China Investment Corporation (CIC), the nation's $300 billion sovereign wealth fund, may gain more than 10 percent from its investments last year on the back of the global financial market and economic stability, a source close to the fund said.
"Though the total financial return is not yet fixed, the fund expects to report an annual return better than last year," said the source, speaking on condition of anonymity.
It was reported in August last year that the fund's net profit grew 6.8 percent to reach $23.1 billion in 2008, thanks to hefty gains in its domestic investment arm made from major listed State banks. However, the value of its global investment portfolio fell 2.1 percent during the same year.
Shanghai Securities Journal reported yesterday that the fund might expand its investment scope and was considering investing in the high-speed railway sector in the United States.
However, the source contacted by China Daily denied that the fund had such a plan. Railway investments usually do not yield high returns and the process would be "quite complicated", the source said.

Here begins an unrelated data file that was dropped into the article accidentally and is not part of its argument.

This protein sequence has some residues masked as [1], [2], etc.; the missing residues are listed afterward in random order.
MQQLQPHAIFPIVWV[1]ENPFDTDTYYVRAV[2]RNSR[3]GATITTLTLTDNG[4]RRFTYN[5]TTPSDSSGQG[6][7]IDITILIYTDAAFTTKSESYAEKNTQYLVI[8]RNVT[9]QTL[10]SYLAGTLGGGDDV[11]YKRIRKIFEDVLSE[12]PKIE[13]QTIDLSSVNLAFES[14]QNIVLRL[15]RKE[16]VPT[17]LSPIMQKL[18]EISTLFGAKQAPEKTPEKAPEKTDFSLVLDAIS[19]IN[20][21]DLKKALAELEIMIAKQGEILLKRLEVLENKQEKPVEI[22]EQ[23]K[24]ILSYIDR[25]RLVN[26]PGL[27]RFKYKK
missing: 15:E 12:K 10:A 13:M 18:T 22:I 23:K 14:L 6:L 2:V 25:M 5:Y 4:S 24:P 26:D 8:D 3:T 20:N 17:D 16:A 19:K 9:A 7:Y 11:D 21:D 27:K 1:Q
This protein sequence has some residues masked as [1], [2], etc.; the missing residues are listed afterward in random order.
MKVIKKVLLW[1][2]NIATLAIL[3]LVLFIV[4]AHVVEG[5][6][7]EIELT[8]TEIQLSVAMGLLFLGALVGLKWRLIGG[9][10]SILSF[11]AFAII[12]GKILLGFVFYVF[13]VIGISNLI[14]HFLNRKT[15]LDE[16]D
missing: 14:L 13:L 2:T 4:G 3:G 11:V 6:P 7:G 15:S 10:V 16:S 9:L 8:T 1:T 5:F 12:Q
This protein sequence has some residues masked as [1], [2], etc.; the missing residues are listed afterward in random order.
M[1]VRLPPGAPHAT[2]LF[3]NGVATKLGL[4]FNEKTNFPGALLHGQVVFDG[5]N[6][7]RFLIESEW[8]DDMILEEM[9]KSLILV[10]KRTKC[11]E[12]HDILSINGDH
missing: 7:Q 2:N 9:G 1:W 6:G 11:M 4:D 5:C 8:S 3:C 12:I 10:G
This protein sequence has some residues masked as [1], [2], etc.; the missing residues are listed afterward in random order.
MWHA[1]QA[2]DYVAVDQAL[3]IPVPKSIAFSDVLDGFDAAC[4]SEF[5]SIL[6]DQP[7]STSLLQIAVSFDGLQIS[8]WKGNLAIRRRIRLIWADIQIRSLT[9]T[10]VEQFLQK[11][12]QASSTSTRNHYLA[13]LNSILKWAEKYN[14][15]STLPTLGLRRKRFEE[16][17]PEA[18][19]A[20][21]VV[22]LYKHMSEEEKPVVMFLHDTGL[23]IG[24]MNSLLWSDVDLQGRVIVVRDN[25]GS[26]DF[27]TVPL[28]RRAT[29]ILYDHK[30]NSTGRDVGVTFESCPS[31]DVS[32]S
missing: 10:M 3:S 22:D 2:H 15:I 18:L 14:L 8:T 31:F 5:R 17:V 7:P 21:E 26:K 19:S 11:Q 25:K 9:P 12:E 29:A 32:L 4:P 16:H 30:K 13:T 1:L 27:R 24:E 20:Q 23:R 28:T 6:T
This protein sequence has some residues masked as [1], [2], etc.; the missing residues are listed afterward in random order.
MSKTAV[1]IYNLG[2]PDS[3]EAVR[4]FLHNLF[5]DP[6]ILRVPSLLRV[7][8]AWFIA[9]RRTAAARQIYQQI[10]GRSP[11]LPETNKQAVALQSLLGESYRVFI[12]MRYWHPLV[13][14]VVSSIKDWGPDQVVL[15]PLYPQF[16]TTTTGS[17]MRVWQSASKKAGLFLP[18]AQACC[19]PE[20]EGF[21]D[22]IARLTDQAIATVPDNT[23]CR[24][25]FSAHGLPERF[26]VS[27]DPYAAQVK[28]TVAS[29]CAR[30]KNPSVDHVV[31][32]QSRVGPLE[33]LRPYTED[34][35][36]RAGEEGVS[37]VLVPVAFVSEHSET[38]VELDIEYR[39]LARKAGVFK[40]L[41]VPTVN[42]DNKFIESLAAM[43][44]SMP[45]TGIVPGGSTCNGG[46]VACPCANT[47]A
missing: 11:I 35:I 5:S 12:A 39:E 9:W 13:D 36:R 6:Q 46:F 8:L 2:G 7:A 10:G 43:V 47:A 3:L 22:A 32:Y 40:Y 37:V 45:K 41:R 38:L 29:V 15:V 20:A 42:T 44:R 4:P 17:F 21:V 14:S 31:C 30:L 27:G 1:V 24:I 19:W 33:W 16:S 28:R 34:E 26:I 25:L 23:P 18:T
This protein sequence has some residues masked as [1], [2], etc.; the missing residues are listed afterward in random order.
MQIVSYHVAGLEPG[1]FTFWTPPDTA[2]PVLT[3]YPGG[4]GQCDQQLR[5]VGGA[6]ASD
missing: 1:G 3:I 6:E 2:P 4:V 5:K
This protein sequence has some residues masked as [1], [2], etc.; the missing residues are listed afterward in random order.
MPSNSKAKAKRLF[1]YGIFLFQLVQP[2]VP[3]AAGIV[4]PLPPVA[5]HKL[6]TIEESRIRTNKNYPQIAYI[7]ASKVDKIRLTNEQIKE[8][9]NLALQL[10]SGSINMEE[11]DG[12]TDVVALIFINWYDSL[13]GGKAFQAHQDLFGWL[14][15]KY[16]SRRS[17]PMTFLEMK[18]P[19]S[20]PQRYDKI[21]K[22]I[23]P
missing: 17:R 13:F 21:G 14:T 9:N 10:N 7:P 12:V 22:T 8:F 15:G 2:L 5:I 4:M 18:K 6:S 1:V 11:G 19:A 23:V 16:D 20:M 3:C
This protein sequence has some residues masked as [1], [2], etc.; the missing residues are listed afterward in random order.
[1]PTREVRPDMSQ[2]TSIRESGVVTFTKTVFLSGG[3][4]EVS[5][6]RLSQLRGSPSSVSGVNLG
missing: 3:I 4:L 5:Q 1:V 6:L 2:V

CIC, which was set up to manage the nation's swelling foreign exchange reserves, accelerated its investment drive after the second quarter of last year, when it was widely believed that the worst of the global downturn had passed. The fund diversified its investment strategy by shifting from investing in financial firms to energy and resource-related companies.
Lou Jiwei, chairman of the fund, said earlier that such a strategy was aimed at hedging risks brought by growing expectation of inflation and the purchasing of financial products.
More than $10 billion of the fund was poured into nine investments last year, mostly in energy and resource-related sectors. This compares with the $8.7 billion and $4.8 billion it invested in 2007 and 2008 respectively, according to investment statements released by CIC.
After the initial embarrassment of heavy losses on investments on Wall Street, the fund appeared to have turned around successfully through making a string of overseas investments in energy and resource-related sectors and streamlining its management team.
In late November last year, the fund invested HK$5.5 billion in China's leading green energy supplier GCL-Poly and spent $400 million to become the cornerstone investor of Longyuan Power Group, Asia's second largest power producer.
CIC's massive investments in US financial giant Morgan Stanley and Blackstone soured in 2008 when the global financial crisis was at its worst.